Walt Disney, founder Disney

6.  “Nobody talks about entrepreneurship as survival, but that’s exactly what it is and what nurtures creative thinking. Running that first shop taught me business is not financial science; it’s about trading: buying and selling”
Anita Roddick, founder The Body Shop

7.  “Nothing can stop the power of a committed and determined people to make a difference in our society. Why? Because human beings are the most dynamic link to the divine on this planet.”
John Lewis

8. “So often people are working hard at the wrong thing. Working on the right thing is probably more important than working hard.”
Caterina Fake, co-founder Flickr

9. “Show me a person who never made a mistake, and I will show you a person who never did anything.”
– William Rosenberg, founder Dunkin’ Donuts

10.  “I have not failed. I’ve just found 10,000 ways that won’t work.”
Thomas Edison

11. “Keep away from people who try to belittle your ambitions. Small people always do that, but the really great make you feel that you, too, can become great.”
Mark Twain

12.  “The fastest way to change yourself is to hang out with people who are already the way you want to be.”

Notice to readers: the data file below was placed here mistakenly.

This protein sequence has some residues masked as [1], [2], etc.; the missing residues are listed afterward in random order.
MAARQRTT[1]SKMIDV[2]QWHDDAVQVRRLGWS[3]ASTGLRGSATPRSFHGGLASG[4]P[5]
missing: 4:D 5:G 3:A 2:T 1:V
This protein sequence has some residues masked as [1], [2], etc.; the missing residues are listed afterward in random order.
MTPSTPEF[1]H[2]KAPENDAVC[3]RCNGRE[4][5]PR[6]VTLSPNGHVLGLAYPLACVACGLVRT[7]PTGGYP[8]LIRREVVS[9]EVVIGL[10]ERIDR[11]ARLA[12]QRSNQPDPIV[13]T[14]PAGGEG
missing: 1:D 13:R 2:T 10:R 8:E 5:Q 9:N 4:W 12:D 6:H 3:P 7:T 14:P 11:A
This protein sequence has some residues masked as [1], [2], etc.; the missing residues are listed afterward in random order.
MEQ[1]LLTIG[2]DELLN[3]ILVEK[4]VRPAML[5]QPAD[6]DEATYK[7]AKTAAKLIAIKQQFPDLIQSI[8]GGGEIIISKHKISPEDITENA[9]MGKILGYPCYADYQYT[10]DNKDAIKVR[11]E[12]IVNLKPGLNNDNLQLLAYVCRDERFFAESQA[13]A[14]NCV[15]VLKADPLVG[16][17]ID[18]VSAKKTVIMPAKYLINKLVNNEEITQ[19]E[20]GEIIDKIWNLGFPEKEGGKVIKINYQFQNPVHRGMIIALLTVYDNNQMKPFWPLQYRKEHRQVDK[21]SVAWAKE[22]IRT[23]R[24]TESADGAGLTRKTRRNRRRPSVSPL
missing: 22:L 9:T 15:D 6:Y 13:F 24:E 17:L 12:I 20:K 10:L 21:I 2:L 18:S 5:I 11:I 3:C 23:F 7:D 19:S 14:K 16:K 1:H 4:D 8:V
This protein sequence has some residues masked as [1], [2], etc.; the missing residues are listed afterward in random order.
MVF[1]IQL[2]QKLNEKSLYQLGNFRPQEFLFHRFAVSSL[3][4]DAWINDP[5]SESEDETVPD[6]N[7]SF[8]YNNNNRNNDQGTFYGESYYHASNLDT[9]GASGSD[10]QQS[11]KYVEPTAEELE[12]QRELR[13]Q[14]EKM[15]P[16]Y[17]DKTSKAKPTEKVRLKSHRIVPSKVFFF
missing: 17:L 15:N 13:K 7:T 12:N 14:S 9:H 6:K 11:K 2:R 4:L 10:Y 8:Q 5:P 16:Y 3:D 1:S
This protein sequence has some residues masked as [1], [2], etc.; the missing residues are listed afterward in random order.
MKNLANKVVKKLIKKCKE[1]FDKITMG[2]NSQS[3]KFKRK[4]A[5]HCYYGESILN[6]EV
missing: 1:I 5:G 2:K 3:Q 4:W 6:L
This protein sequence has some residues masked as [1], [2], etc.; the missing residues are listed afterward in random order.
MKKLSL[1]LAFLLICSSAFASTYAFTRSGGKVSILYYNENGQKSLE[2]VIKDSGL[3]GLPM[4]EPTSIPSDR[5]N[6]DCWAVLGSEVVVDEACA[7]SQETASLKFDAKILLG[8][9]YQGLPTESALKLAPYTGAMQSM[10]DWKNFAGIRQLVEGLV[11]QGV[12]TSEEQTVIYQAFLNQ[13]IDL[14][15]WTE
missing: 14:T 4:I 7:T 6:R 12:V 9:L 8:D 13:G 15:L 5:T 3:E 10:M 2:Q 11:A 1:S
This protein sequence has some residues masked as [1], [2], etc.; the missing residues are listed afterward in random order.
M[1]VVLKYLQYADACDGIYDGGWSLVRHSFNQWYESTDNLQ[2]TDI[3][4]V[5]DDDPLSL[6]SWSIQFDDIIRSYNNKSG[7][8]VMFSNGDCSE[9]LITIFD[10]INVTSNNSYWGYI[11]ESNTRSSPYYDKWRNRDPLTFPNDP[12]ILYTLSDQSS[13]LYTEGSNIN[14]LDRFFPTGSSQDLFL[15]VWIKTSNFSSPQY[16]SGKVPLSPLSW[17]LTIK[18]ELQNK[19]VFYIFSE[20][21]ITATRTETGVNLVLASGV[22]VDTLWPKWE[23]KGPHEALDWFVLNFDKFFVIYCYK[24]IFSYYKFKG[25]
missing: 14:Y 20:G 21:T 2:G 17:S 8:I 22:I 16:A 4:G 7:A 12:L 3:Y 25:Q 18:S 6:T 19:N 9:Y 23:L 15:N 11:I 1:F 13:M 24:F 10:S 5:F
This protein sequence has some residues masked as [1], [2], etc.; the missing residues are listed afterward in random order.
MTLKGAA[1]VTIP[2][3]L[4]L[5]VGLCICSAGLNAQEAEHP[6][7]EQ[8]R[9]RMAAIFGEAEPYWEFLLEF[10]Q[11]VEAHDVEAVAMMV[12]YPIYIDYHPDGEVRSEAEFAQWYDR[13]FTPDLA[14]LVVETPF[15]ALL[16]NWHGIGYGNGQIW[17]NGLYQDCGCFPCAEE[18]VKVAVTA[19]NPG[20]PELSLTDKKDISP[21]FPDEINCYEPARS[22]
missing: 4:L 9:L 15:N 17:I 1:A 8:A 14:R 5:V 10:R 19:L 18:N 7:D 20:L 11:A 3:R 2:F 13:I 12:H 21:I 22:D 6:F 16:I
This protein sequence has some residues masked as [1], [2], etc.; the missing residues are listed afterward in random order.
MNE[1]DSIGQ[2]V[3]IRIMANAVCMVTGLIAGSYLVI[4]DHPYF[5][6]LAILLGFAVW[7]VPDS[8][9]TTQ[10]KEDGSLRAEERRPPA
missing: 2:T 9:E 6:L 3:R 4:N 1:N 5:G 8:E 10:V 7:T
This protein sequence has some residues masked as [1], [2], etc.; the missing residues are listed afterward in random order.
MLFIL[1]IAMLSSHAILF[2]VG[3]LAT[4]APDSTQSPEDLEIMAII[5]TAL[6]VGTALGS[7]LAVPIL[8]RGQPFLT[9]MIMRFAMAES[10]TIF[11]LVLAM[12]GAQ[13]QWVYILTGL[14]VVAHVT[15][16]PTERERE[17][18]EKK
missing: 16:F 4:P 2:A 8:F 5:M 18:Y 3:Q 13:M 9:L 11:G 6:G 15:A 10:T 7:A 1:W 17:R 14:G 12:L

Reid Hoffman, co-founder LinkedIn

13. “Success is liking yourself, liking what you do, and liking how you do it.” – Maya Angelou

14. “The important thing is not being afraid to take a chance. Remember, the greatest failure is to not try. Once you find something you love to do, be the best at doing it.”
Debbi Fields, found Mrs. Fields Cookies

15. “Strive not to be a success, but rather to be of value.” – Albert Einstein

Share some of your own favorite quotes with us in the comments down below or on social media! Follow us on Instagram, Twitter, and LinkedIn.

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Almirca Santiago on forging and choosing a career path that fulfills YOU

Almirca Santiago is the Senior Director for Grantmaking and Operations at the Hispanic Federation (HF), with 15 years experience working in the nonprofit sector. At the Hispanic Federation, Almirca helps to empower and advance the Hispanic community, support Hispanic families, and strengthen Latino institutions through work in the areas of education, health, immigration, civic engagement, economic empowerment, & the environment.